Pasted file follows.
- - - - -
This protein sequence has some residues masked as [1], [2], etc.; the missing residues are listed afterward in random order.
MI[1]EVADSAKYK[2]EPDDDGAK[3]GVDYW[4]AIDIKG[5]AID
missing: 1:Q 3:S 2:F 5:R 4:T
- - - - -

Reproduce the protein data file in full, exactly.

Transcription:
This protein sequence has some residues masked as [1], [2], etc.; the missing residues are listed afterward in random order.
MI[1]EVADSAKYK[2]EPDDDGAK[3]GVDYW[4]AIDIKG[5]AID
missing: 1:Q 3:S 2:F 5:R 4:T